There’s vocational housing, for nurses, gardaí and teachers, and housing for the aged which is largely ignored here. Delivering all three would help free up family-sized homes.

Conor Skehan says the most important thing now is not to get in the way of delivery by introducing new policies.

“We’re at the classic year four of a five-year cycle. This is always when panic sets in. The reality on the ground is the long, slow slog of permissions is in and they are being built. Well-intentioned interventions create uncertainty, so don’t change the goalposts. The recovery has started. The short-term solution is don’t get in people’s way.”

Tom Phillips agrees.

“There are plenty of policies, but it needs a bit of umph to get it going.”

@paulbmelia

Staff Treasure Hunt – September 2017

Staff from all over the country took part in a team building day in September 2017 at our offices in Dublin. The day included a treasure hunt which had staff constructing planes,  searching for ‘treasure’ and taking the long way home (if you got lost).

Congratulations to Team ‘Power Rangers’ and to everyone who took part, and also thank you to those who stayed behind to hold the fort.

Special thank you to Liam, Barbara, Tina, Fiona and Eric for organising this very successful fun filled team building day.

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Posted: September 2017

Intergenerational Group visit Wexford Wildlife Reserve

Intergenerational Group day trip to Wexford Wildfowl Reserve Sept 2017The Intergenerational Group meet and work together on a specific project each year. This project is run on a yearly basis in cooperation with Respond! St Brigid’s and Manor Youth Centre.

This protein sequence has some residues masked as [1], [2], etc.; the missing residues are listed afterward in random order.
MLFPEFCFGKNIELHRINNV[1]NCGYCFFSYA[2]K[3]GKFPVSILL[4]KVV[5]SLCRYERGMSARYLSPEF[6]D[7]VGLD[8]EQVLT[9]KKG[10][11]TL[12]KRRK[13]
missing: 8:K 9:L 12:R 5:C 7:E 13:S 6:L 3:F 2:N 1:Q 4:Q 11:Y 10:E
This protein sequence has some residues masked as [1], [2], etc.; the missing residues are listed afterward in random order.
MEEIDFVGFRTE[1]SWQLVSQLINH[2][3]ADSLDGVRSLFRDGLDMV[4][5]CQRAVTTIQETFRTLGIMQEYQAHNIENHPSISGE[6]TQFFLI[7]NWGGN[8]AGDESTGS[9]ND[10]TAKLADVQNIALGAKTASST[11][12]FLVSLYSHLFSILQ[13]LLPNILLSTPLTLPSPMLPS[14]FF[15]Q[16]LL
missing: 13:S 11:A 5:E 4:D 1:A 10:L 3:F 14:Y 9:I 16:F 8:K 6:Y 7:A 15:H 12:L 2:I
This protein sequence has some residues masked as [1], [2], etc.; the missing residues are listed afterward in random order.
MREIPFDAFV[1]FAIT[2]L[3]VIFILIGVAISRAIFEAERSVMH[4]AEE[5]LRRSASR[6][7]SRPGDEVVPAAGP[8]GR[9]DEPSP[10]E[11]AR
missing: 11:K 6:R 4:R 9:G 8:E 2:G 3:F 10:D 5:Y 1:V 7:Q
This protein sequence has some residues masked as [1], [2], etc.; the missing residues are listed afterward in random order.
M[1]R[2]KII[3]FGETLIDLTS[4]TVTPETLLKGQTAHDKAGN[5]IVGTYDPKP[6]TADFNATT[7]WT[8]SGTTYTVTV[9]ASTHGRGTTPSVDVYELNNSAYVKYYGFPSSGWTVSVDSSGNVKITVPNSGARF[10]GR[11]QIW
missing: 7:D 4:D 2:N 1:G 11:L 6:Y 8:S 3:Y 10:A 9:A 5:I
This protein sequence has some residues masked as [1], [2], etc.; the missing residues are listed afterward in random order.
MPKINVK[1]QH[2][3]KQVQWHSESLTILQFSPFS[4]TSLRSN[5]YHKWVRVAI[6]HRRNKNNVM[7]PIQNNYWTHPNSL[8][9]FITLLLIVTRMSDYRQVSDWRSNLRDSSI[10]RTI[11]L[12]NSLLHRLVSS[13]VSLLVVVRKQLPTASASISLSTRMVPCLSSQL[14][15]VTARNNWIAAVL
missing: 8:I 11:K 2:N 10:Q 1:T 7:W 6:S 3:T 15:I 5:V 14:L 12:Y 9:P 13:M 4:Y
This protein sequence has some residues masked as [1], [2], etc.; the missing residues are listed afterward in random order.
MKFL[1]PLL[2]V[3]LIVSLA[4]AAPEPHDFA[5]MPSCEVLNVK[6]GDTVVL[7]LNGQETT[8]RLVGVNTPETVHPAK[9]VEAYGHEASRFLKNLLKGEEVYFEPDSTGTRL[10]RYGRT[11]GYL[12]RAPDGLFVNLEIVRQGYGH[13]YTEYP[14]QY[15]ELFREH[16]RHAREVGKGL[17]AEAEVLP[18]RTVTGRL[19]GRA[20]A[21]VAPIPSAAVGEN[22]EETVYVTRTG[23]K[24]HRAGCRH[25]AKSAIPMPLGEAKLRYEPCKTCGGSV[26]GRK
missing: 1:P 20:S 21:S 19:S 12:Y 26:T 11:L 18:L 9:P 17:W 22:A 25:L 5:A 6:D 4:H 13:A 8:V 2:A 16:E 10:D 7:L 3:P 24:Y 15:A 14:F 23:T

This year, the group are hoping to work on a Family Tree Project.  This Project will see the group work with Paul Brent ( tutor ) over the coming weeks.

The  group meet once a week for two hours where we talk about times past and present. The main objective of the Intergenerational Group is to build relationships, understanding and respect between older adults and young children.

In previous year some of the groups activities included karaoke, bingo and ‘Museum for the Day’ which is an activity where the older adults bring in items from the past and the children have to guess what the items were used for.

In September 2017 the group travelled to Wexford Wildfowl Reserve where a great day was had by all

Posted by Eleanor Gaffney September 2017

 

 

Residents in Waterford complete training in CPR & AED

DifibRespond! secured a grant from the WWETB to have 10 residents trained in CPR & AED. Respond! had AED machines available at Johns College and Airmount and ‘recruited’ 5 residents from John’s College and 5 from Airmount to complete the training.

DSCN4632The AED machine in John’s College has been located in a communal area and the AED machine in Airmount is in the Head office has been relocated for easy access by both staff and residents in the event of an emergency.

DSCN4633Congrats to residents from John’s College and Airmount on completing their training in CPR & AED Great work well done to all.

The more people who are trained the better equipped we will be to deal with an emergency

Posted by Eleanor Gaffney : September 2017

Respond! Johns College win a prestigious ICSH Community Housing Awards 2017.

Respond! Johns College Waterford wins the ICSH Award for the category ‘Housing for Older People’ at the prestigious Irish Council for Social Housing (ICSH) Community Housing Awards 2017.